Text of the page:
Serena spurred by Sharapova defeat
Tue 20 July, 2004 09:33
By Matthew Cronin
LOS ANGELES, July 20 (Reuters) - Serena Williams feels her shock defeat by Maria Sharapova in the Wimbledon final will spur her on to regain the top spot in the rankings.
The six-times grand slam champion was dislodged as world number one last August, when she was sidelined with a knee injury, and has since slipped to 16th.
While Sharapova's Wimbledon triumph earlier this month left Serena without a grand slam title for the first time since May 2002, the American believes she will soon regain her form.
"She didn't have anything to lose and I put too much pressure on myself," Serena said before her first-round match on Wednesday at the JP Morgan Chase Open.
"I don't even think of her. I just think about the present, the future and me. I need to focus more on me. If I keep working hard, I'll be back where I belong."
Serena returned to the tour in March after spending eight months recuperating from knee surgery.
Since winning her comeback tournament in Miami, the American has struggled to regain the form which made her the holder of all four grand slam titles following last year's Australian Open -- a feat she dubbed the 'Serena Slam'
Serena's victory at the Nasdaq-100 Open remains the high point of her 2004 season and her only title.
The 22-year-old accepted she might have set the bar too high for herself following her comeback.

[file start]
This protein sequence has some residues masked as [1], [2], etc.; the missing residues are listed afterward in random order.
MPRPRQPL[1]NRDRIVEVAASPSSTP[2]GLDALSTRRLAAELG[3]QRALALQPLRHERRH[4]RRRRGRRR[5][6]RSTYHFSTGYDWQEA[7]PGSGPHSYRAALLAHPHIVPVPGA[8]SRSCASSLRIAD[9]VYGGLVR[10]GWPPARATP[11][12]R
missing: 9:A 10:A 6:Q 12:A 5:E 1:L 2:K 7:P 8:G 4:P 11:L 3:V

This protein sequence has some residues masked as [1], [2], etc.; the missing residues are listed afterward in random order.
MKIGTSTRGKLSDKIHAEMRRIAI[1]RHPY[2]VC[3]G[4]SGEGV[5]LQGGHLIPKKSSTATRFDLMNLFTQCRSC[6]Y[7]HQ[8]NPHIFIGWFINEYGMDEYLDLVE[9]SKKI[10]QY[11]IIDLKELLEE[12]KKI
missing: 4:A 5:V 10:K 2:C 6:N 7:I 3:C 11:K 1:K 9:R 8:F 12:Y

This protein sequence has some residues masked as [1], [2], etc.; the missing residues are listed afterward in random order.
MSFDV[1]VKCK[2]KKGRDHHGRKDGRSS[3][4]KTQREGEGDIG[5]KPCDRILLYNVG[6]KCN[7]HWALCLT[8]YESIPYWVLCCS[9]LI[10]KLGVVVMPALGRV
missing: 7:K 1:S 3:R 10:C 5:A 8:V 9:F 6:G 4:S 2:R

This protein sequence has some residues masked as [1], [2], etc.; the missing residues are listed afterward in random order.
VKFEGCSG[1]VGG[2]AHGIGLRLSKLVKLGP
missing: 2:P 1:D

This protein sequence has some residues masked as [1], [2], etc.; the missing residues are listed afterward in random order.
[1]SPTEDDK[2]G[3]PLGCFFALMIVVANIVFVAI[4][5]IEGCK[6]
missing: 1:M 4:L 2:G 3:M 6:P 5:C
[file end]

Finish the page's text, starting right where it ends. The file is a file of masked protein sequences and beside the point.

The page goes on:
"Maria played well and I was really disappointed but now I think that after not playing for more than eight months, it wasn't that bad," said Serena. "No one really knows about all the rehab I had to go through.
Serena, whose sister Yetunde Price was shot dead last September in a Los Angeles suburb, added: "I learned a lot last year about life in general. I realised that tennis isn't the most important thing in your life and you can't take things for granted."
Having skipped the second half of last year, the American has nothing to lose for the rest of the season as she does not have any ranking points to defend until March 2005.
"When I was dominant, I was playing every week. I'm going to get back there," she said.
Although Serena may no longer be the force she once was, she reigns supreme as a tennis celebrity.
On Monday, she became the first women's tennis player to have a souvenir bobble-head doll created in her likness.
"It's amazing," she said. "But I guess that happens when you become overly famous. Every week now, I get more famous."
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